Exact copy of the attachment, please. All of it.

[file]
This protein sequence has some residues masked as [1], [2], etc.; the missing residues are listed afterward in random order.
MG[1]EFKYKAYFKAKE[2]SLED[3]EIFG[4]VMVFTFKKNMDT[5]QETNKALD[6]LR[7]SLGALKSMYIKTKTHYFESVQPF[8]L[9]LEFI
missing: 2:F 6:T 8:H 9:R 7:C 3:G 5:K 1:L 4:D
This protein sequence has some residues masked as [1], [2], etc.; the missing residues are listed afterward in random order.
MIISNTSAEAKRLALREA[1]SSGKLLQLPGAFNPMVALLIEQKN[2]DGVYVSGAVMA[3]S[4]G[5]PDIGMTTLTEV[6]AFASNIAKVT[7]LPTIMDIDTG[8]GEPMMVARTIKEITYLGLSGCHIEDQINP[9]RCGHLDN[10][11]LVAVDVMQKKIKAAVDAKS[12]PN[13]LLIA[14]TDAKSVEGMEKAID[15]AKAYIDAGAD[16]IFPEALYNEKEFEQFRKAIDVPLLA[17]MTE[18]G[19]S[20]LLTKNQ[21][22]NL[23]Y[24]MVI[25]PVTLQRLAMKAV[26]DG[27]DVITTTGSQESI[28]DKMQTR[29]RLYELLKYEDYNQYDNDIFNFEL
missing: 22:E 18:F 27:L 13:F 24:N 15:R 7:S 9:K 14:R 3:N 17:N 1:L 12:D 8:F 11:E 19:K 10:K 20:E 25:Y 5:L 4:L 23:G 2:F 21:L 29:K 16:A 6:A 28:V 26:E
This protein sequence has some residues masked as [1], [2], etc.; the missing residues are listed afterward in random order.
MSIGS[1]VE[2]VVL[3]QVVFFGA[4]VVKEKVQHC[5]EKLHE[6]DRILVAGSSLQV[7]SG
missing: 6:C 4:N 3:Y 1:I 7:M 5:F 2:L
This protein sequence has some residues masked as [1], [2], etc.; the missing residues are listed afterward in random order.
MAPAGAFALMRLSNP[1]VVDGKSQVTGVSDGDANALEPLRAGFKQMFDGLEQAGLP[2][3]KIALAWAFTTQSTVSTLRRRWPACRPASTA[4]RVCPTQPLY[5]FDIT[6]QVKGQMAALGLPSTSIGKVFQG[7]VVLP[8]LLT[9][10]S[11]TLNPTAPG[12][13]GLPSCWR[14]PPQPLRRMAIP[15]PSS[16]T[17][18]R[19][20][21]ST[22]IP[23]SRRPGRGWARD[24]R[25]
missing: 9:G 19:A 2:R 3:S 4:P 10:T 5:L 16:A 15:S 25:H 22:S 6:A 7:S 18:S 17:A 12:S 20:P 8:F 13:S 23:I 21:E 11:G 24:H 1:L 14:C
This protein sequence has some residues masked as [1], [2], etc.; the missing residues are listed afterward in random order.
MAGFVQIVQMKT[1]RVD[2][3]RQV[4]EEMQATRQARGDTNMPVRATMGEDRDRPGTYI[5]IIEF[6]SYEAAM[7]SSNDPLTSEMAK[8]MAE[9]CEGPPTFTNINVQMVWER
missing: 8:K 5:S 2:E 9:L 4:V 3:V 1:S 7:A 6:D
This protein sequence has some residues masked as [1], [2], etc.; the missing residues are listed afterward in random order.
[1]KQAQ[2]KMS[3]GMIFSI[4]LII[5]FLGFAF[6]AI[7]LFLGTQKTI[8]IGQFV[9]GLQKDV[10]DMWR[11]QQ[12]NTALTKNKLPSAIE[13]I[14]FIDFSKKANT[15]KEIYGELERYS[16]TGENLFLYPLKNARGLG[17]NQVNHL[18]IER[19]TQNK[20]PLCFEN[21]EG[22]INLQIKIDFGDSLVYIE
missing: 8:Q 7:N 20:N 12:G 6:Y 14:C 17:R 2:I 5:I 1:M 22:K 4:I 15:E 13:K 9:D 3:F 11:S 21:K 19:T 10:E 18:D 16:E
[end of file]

This protein sequence has some residues masked as [1], [2], etc.; the missing residues are listed afterward in random order.
MG[1]EFKYKAYFKAKE[2]SLED[3]EIFG[4]VMVFTFKKNMDT[5]QETNKALD[6]LR[7]SLGALKSMYIKTKTHYFESVQPF[8]L[9]LEFI
missing: 2:F 6:T 8:H 9:R 7:C 3:G 5:K 1:L 4:D
This protein sequence has some residues masked as [1], [2], etc.; the missing residues are listed afterward in random order.
MIISNTSAEAKRLALREA[1]SSGKLLQLPGAFNPMVALLIEQKN[2]DGVYVSGAVMA[3]S[4]G[5]PDIGMTTLTEV[6]AFASNIAKVT[7]LPTIMDIDTG[8]GEPMMVARTIKEITYLGLSGCHIEDQINP[9]RCGHLDN[10][11]LVAVDVMQKKIKAAVDAKS[12]PN[13]LLIA[14]TDAKSVEGMEKAID[15]AKAYIDAGAD[16]IFPEALYNEKEFEQFRKAIDVPLLA[17]MTE[18]G[19]S[20]LLTKNQ[21][22]NL[23]Y[24]MVI[25]PVTLQRLAMKAV[26]DG[27]DVITTTGSQESI[28]DKMQTR[29]RLYELLKYEDYNQYDNDIFNFEL
missing: 22:E 18:F 27:L 13:F 24:N 15:R 7:S 9:K 14:R 3:N 17:N 1:L 12:D 8:F 11:E 19:K 10:K 20:E 25:Y 5:L 4:L 23:G 2:F 21:L 29:K 16:A 6:A 28:V 26:E
This protein sequence has some residues masked as [1], [2], etc.; the missing residues are listed afterward in random order.
MSIGS[1]VE[2]VVL[3]QVVFFGA[4]VVKEKVQHC[5]EKLHE[6]DRILVAGSSLQV[7]SG
missing: 6:C 4:N 3:Y 1:I 7:M 5:F 2:L
This protein sequence has some residues masked as [1], [2], etc.; the missing residues are listed afterward in random order.
MAPAGAFALMRLSNP[1]VVDGKSQVTGVSDGDANALEPLRAGFKQMFDGLEQAGLP[2][3]KIALAWAFTTQSTVSTLRRRWPACRPASTA[4]RVCPTQPLY[5]FDIT[6]QVKGQMAALGLPSTSIGKVFQG[7]VVLP[8]LLT[9][10]S[11]TLNPTAPG[12][13]GLPSCWR[14]PPQPLRRMAIP[15]PSS[16]T[17][18]R[19][20][21]ST[22]IP[23]SRRPGRGWARD[24]R[25]
missing: 9:G 19:A 2:R 3:S 4:P 10:T 5:L 16:A 15:S 25:H 22:S 6:A 7:S 18:S 17:A 12:S 20:P 8:F 13:S 23:I 21:E 11:G 24:H 1:L 14:C
This protein sequence has some residues masked as [1], [2], etc.; the missing residues are listed afterward in random order.
MAGFVQIVQMKT[1]RVD[2][3]RQV[4]EEMQATRQARGDTNMPVRATMGEDRDRPGTYI[5]IIEF[6]SYEAAM[7]SSNDPLTSEMAK[8]MAE[9]CEGPPTFTNINVQMVWER
missing: 8:K 5:S 2:E 9:L 4:V 3:V 1:S 7:A 6:D
This protein sequence has some residues masked as [1], [2], etc.; the missing residues are listed afterward in random order.
[1]KQAQ[2]KMS[3]GMIFSI[4]LII[5]FLGFAF[6]AI[7]LFLGTQKTI[8]IGQFV[9]GLQKDV[10]DMWR[11]QQ[12]NTALTKNKLPSAIE[13]I[14]FIDFSKKANT[15]KEIYGELERYS[16]TGENLFLYPLKNARGLG[17]NQVNHL[18]IER[19]TQNK[20]PLCFEN[21]EG[22]INLQIKIDFGDSLVYIE
missing: 8:Q 7:N 20:N 12:G 6:Y 14:C 17:R 2:I 5:I 1:M 22:K 4:I 15:E 13:K 9:D 3:F 11:S 21:K 19:T 10:E 18:D 16:E